Research, NIST Speaks

Over the past week some researchers have published new methods and tools for embedded device hacking and ways to improve blind SQL injection. It will be interesting to see the scope of where embedded device hacking goes, as more devices are getting additional capabilities, that may be coming in exchange for security. Also, the NIST says the feds are keeping up on their own penetration testing and will release new guidelines in March required third party testing for federally controlled facilities.

A new version of Nipper has been released. This handy tool performs configuration auditing for various network devices and can make limited security recommendations. When was the last time you went through your firewall rules? This should be happening at some regular occurrence, however dull it may be.

Another worm, Nugache, has recently been covered in an article by Bruce Schneier, where he talks about some interesting stuff. No direct C&C server, encrypted packets all around, and the ability for any node to become the “leader”. Bot development is becoming more sophisticated, and funded. Expect to see some serious Trojans in the coming future.

MS07-065 PoC, Scam Warning

A proof of concept has been released for one of the vulnerabilities announced in Decembers Microsoft Update. The vulnerability in Message Queuing Service (ms07-065) now has a working proof of concept exploit available to the public. If you have not updated, or do not have automatic updates enabled, please do so.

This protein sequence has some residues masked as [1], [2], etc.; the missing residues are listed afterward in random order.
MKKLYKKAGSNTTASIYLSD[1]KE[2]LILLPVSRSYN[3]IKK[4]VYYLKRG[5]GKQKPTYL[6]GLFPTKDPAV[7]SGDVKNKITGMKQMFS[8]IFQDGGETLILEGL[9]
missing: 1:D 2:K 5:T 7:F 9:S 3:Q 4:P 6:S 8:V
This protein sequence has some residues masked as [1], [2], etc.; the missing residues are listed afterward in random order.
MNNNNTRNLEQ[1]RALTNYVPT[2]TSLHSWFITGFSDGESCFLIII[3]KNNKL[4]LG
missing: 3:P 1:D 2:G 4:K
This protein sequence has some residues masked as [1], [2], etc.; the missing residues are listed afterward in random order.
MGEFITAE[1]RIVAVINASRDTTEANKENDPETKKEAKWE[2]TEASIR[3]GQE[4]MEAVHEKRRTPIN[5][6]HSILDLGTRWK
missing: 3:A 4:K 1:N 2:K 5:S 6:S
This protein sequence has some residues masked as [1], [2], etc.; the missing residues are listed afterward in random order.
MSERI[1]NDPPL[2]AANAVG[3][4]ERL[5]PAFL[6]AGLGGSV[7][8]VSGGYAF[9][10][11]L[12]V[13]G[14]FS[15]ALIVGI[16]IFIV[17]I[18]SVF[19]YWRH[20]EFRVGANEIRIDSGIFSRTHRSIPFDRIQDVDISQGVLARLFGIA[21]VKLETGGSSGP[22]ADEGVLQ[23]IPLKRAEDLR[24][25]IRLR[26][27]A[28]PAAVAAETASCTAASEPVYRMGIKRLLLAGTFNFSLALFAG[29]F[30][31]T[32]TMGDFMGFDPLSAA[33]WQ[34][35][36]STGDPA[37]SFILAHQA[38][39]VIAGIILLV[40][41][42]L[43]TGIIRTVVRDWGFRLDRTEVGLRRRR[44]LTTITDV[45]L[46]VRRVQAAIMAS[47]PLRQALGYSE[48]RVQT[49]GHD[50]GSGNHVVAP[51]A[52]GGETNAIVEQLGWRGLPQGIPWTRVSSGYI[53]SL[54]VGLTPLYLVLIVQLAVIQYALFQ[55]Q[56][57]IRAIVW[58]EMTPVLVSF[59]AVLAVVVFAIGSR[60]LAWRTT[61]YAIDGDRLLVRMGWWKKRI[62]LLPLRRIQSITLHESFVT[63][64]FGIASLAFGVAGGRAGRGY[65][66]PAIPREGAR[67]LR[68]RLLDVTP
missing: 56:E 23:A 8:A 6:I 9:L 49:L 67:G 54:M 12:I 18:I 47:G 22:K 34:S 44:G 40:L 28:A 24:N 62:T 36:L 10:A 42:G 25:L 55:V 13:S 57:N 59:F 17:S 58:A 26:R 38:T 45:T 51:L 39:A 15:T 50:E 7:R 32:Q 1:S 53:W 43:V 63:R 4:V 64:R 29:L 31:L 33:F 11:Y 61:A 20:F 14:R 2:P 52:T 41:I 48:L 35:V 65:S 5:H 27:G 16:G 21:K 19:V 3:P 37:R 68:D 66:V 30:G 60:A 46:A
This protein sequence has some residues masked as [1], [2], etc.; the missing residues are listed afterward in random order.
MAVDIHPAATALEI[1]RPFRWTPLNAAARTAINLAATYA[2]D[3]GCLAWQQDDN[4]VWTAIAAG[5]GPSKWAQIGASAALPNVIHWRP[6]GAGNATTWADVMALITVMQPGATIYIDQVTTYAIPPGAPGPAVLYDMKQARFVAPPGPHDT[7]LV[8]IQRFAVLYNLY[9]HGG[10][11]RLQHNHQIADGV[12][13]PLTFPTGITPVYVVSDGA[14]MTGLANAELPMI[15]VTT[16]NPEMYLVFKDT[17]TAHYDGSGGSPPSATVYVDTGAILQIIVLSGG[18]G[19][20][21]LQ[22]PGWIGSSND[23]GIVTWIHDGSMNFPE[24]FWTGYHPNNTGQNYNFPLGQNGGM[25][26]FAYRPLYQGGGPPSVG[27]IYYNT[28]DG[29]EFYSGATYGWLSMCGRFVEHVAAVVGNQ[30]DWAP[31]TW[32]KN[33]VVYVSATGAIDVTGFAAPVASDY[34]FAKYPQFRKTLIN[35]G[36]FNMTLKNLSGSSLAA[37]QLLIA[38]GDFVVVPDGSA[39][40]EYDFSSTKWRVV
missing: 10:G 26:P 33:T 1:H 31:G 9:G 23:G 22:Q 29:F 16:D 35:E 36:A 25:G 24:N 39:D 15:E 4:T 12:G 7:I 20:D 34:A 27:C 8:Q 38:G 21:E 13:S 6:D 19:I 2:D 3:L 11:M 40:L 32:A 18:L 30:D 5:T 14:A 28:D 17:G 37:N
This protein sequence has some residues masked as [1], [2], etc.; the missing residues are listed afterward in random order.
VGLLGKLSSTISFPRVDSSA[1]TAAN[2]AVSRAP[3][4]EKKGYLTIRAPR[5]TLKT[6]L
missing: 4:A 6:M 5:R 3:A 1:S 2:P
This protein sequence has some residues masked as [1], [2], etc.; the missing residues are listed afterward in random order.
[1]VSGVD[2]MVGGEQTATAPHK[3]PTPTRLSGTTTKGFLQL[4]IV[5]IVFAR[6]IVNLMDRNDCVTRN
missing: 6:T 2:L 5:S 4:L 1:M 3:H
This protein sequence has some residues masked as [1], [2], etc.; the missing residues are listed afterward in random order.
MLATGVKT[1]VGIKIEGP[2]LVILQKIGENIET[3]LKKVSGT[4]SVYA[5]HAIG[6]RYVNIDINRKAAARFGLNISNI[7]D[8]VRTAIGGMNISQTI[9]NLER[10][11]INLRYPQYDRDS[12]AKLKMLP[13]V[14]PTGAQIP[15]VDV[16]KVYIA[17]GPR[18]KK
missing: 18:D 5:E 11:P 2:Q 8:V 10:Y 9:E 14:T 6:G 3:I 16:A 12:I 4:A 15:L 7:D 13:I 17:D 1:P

Also, with the recent death of a foreign former prime minister, be on the lookout for emails or website attempting to lure you there as most of these will likely been social engineering/scam attempts.

0wned By a Picture Frame & Other Digital Errata

First it was Trojan firmware on network routers, firewalls and other network appliances. That was followed by attackers installing trojans and malware on USB keys and then dumping them back into those sale bins by the registers. Now, SANS is reporting that a number of digital picture frames sold by retailers were pre-infected with malware, just waiting to be mounted on a PC during the picture loading process.

As we have been predicting in the State of the Threat presentations for more than a year, the attackers have found new and insidious ways to turn the newest and seemingly most benign technologies into platforms of attack. Now that just about everything from refrigerators to washing machines and from toasters to picture frames have memory, CPU and connectivity – the vectors for malware introduction and propagation are becoming logarithmically more available. As computers, mesh networks and home automation continue to merge, we have to think differently about risk, threats and vulnerabilities.

Until we as security folks can get our head around overall strategies for securing the personal networks and tools we become more dependent upon each day, we have to rely on point tactics like wiping drives when we get them, reloading firmware on all devices – even new ones – from trusted vendor sources and doing the basics to secure home and business networks and systems. Hopefully, one day soon, we can build better, more proactive solutions like integrated hashing, malware identification and other mechanisms for alerting users to basic tampering with our devices. While we geeks are getting the wired world we always dreamed of, we are learning all too quickly that it comes with some unexpected risk…